Lenin is the recognized leader of the political party that directed the working-class’s seizure of state power in Russia in the fall of 1917. For the first time in history, a subject class was placed at the head of society.
Lenin had built the Bolshevik Party, later the Communist Party of the Soviet Union, and he was the architect setting up the framework of the new multinational state of many peoples, stretching from Eastern Europe to Siberia, from the Arctic Sea to Central Asia.
Lenin, whose real name was Vladimir Ilich Ulyanov, died from a stroke at the age of 53 on Jan. 21, 1924 — 90 years ago. We know that no revolution can be the work of a single individual. Tens of millions of human beings whose life conditions drive them to understand the need to struggle and sacrifice need to participate and cooperate to bring such a revolution about. More than any other single individual, however, Lenin was responsible for the workers’ victory in Russia.
This revolution and the Soviet state aided, inspired and supported the uprisings that liberated many of the oppressed countries from imperialism and workers from exploitation during the 20th century. The USSR, a product of the 1917 revolution, was the greatest nightmare for the imperialist ruling class. For that reason, the bankers, billionaires and their paid propagandists made the Soviet Union a pariah state and hated Lenin more than any other single individual in history. To this day, he remains the number one historical enemy of the rich.
At the same time, Lenin remains a beacon for those who want to struggle. This is especially true for revolutionaries living in the industrialized and urbanized countries that are part of the imperialist world and where the masses most often live in cities. They want to construct a framework to facilitate a revolution that overthrows capitalism and starts to build a new world where exploitation and inequality are eliminated.
Lenin’s contributions to revolutionary history are rich. Others will undoubtedly make their own additions to the four lessons listed here, which remain essential to carrying out class struggle in the 21st century:
Lenin’s analysis of world imperialism, written during World War I, underlined the inevitability of the drive toward war and conquest growing out of the capitalist system when it had become a worldwide phenomenon.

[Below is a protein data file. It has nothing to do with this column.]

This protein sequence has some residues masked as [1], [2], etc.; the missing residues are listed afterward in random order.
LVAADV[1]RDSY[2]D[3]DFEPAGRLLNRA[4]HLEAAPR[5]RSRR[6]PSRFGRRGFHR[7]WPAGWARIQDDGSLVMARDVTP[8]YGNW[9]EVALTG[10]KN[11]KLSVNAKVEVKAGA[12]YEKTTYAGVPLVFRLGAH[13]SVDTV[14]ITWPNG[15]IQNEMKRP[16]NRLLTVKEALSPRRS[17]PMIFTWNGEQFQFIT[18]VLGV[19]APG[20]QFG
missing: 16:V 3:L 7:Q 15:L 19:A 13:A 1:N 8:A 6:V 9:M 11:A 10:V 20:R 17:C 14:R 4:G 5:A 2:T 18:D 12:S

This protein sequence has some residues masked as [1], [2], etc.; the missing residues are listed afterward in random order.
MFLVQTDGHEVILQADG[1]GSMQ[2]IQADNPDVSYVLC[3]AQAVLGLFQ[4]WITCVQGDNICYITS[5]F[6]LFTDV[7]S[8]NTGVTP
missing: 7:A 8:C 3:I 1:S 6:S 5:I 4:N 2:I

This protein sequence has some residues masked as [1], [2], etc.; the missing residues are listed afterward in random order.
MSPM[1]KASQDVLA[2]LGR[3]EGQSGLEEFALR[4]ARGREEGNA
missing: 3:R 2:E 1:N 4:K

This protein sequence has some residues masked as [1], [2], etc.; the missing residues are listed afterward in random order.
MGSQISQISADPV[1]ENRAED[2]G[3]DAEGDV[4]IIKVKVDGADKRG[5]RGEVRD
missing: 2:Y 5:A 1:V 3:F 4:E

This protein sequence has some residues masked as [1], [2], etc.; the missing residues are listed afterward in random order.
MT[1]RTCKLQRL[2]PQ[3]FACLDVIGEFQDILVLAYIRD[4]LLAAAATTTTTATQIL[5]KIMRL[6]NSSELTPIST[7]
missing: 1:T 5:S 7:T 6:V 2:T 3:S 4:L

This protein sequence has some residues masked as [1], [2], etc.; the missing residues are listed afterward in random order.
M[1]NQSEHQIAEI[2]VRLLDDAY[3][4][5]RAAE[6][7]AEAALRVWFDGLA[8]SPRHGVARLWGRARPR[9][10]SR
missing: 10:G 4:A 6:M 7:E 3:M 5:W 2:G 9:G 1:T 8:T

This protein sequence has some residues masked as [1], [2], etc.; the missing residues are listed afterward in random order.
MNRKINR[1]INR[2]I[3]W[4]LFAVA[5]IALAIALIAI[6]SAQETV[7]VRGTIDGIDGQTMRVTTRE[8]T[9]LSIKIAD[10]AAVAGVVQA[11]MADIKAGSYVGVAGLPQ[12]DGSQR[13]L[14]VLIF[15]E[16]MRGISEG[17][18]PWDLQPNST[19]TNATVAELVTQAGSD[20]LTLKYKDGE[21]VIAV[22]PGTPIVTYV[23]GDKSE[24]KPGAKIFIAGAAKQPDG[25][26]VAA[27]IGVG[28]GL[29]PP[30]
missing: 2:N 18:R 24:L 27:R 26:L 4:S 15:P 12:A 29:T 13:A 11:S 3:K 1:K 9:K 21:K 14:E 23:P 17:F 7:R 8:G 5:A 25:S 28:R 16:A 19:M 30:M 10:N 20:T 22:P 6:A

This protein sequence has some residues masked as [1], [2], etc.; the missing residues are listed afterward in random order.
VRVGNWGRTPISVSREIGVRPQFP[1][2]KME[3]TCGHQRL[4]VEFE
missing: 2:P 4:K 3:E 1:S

Lenin’s analysis of the “national question” and how communists should relate to the struggle of peoples and nations for self-determination, including independence, united the communists and the movements for liberation throughout the colonial world.
Lenin’s approach to organizing a working-class party. He outlined this in his 1901 pamphlet, “What Is to Be Done,” and carried it out through the 1917 revolution and beyond. Lenin’s work was specific to the reality of Czarist Russia of that period, but the principles he laid out for creating a party that is an instrument of effective working-class struggle have remained intact since.
Lenin extended Karl Marx and Friedrich Engels’ analysis of the capitalist state in his work, “State and Revolution,” which he wrote in August and September of 1917 while forced into hiding. The imperialist states have grown even more weaponized and bureaucratic since that day, as have the capitalist states in Asia, Africa and Latin America. This pamphlet has the happiest of endings, as Lenin noted in explaining why he had to stop writing: “It is more pleasant and useful to go through the ‘experience of the revolution’ than to write about it.”
He not only experienced that revolution but led it. It was the major factor in the history of the 20th century until it was reversed in 1989-1991.
To open the study of Lenin in this 90th year after his death, we’d like to call attention to an article written by late-Workers World Party founder Sam Marcy in 1992, which is available online at tinyurl.com/jw8mm6v. This work, written after the disappearance of the Soviet Union, analyzes the enormous problems that the Bolsheviks faced in the period just after the 1917 Revolution. It is a good way to begin to appreciate the contributions of Lenin.